9 Grammatical Pitfalls


[os-ten-tey-shuh n, -tuh n-] /ˌɒs tɛnˈteɪ ʃən, -tən-/
pretentious or conspicuous show, as of wealth or importance; display intended to impress others.
Archaic. the act of showing or exhibiting; display.
Origin of ostentation
late Middle English
1425-75; late Middle English ostentacioun < Middle French ostentation < Latin ostentātiōn- (stem of ostentātiō), equivalent to ostentāt(us) past participle of ostentāre to display, exhibit, frequentative of ostendere to present, display (equivalent to os-, var of ob- ob- + ten(dere) to stretch + -t- frequentative suffix + -ātus -ate1) + -iōn- -ion
Related forms
nonostentation, noun
1. pretension, pretense. See show. Unabridged
Based on the Random House Dictionary, © Random House, Inc. 2015.
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Examples from the web for ostentation
  • It was felt to connote flash and ostentation rather than style and elegance.
  • He shuns ostentation and is a conspicuous supporter of good causes.
  • If their ostentation does not exceed their fortune, all will be well.
  • He was brilliant but bore his brilliance lightly without ostentation.
  • The time-shift works brilliantly since both periods favoured elegance and ostentation.
  • There's something delicious about that totem of minimalism being slathered in ostentation.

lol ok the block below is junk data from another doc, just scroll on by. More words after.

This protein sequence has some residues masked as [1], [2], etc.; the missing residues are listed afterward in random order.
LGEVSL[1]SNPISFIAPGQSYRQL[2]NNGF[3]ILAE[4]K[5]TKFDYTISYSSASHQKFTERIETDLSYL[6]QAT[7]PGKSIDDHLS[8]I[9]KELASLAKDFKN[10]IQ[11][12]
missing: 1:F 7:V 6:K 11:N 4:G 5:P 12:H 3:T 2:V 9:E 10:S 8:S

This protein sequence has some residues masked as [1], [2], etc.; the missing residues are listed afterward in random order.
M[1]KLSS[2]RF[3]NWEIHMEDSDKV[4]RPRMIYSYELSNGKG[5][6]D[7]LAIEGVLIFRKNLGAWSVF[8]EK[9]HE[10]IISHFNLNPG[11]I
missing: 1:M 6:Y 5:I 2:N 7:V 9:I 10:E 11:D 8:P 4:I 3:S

• As is the case with other luxury brands, some consumers are nevertheless motivated more by the sheer ostentation of the product.
  • In a place where ostentation and bragging rights are consummate virtues, a sudden flu of reticence seems to be sweeping the town.
  • Despite his vast wealth, he has always eschewed ostentation.
  • Perhaps ostentation and humility can coexist after all.
British Dictionary definitions for ostentation


pretentious, showy, or vulgar display
Collins English Dictionary - Complete & Unabridged 2012 Digital Edition
© William Collins Sons & Co. Ltd. 1979, 1986 © HarperCollins
Publishers 1998, 2000, 2003, 2005, 2006, 2007, 2009, 2012
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Word Origin and History for ostentation

mid-15c., from Old French ostentacion (mid-14c.) and directly from Latin ostentationem (nominative ostentatio) "showing, exhibition, vain display," noun of action from past participle stem of ostentare "to display," frequentative of ostendere "to show" (see ostensible).

Online Etymology Dictionary, © 2010 Douglas Harper
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